It is kind of what my wife and I ended up doing. We were able to reduce the total house that both of us work, so we see each other and the kids more.

That being said, what I came to say is so often employers suck at this! Anyone who is not putting in 50 hours of face time in the office should obviously be sent to the funny farm. That was basically my experience. No WFH, No Part time, No flexible work day.

It was their way or the highway, so I took the highway and the view is great!

FLBiker

  • Pencil Stache
  • ****
  • Posts: 959
  • Age: 42
Re: Is Anyone Else Striving for a Graduated or Progressive Early Retirement?
« Reply #4 on: October 10, 2016, 12:09:05 PM »
I'm in a similar situation to where you imagine yourself to be (albeit with a presumably lower salary).  I'm 40, we've got ~ $510K in investments (mostly index funds) and a $99K mortgage.

And we've definitely made choices over these last few years that lean towards progressive retirement.  DW was an administrator (making ~$55K) and she switched to 9 month faculty (making ~$40K) because we wanted to have a kid.  Once we had our daughter, DW took an unpaid leave of absence, and she'll remain on that leave for another year (2 years total).  We'll both work full time for another couple of years after that, and then I plan to switch to 9 month faculty myself (not guaranteed, but pretty likely).  It would be a bigger drop in salary for me (I make $75K) but by then I figure we'll just need to break even / save a little bit, and let the stash grow.  And I love the idea of me, wife and daughter all having summers off together while daughter is in elementary school.  By high school (if she's anything like me) she'll want nothing to do with us. :)

FIPurpose

  • Pencil Stache
  • ****
  • Posts: 971
  • Location: ME
    • FI With Purpose
Re: Is Anyone Else Striving for a Graduated or Progressive Early Retirement?
« Reply #5 on: October 10, 2016, 12:09:28 PM »
I'm totally there with you on finding a better way to wind down instead of going from 40 hours to 0. I think the roughest part is that this relies more greatly on consistent future returns. Your retirement year would be entirely dependent on your investment return. This leads to the possibility of retiring earlier while working less, but also the possibility of retiring several years later but you would have been only doing part-time work. I think the idea of seasonal work appeals to me a lot more than part-time personally, but those are even harder to find (a big reason I'm seriously considering a move to teaching).

I agree though. I like the idea of reduced work hours for 10-30 years over trying to rush to FI in 10-15 years.

ReadySetMillionaire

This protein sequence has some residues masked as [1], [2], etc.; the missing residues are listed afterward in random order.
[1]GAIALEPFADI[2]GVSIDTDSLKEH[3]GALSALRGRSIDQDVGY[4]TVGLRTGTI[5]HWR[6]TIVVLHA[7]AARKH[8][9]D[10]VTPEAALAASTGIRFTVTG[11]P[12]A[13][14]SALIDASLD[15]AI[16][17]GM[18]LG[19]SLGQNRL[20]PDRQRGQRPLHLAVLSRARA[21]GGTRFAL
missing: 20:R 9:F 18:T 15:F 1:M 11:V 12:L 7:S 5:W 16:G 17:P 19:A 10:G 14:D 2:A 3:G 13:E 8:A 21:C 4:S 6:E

• Handlebar Stache
  • *****
  • Posts: 1050
  • Location: The Buckeye State
Re: Is Anyone Else Striving for a Graduated or Progressive Early Retirement?
« Reply #6 on: October 10, 2016, 01:13:03 PM »
Personally I like the progressive plan if you can make it work that is.

It is kind of what my wife and I ended up doing. We were able to reduce the total house that both of us work, so we see each other and the kids more.

That being said, what I came to say is so often employers suck at this! Anyone who is not putting in 50 hours of face time in the office should obviously be sent to the funny farm. That was basically my experience. No WFH, No Part time, No flexible work day.

It was their way or the highway, so I took the highway and the view is great!

Anybody have any experience with trying to dial it back and it being successful or unsuccessful?

catccc

  • Handlebar Stache
  • *****
  • Posts: 1681
  • Location: SE PA
Re: Is Anyone Else Striving for a Graduated or Progressive Early Retirement?
« Reply #7 on: October 10, 2016, 01:22:40 PM »
I'm striving for this!  I am hoping it works with my current employer, but if it doesn't, I might be able to find short term contract work.  Like, 6 months on, 6 months off, find another 6 months on gig.  I'd be happier with just part time at my current employer, I think.  There is language in the employee handbook that supports job sharing, but I guess I'll tackle asking about that when the time comes.

I just turned 37 and NW is just shy of $700K right now.  I'm still going to keep at it for another 4-5 years, a bit past 40, taking me to $1.0M-$1.2M, hopefully.  And then consider dropping to part time.  My work is just too pleasant and they pay me well enough that it seems silly to stop working any earlier.  I have great work-life balance.  Hmm, the more I think about it, the more I'll be looking at SWAMI status.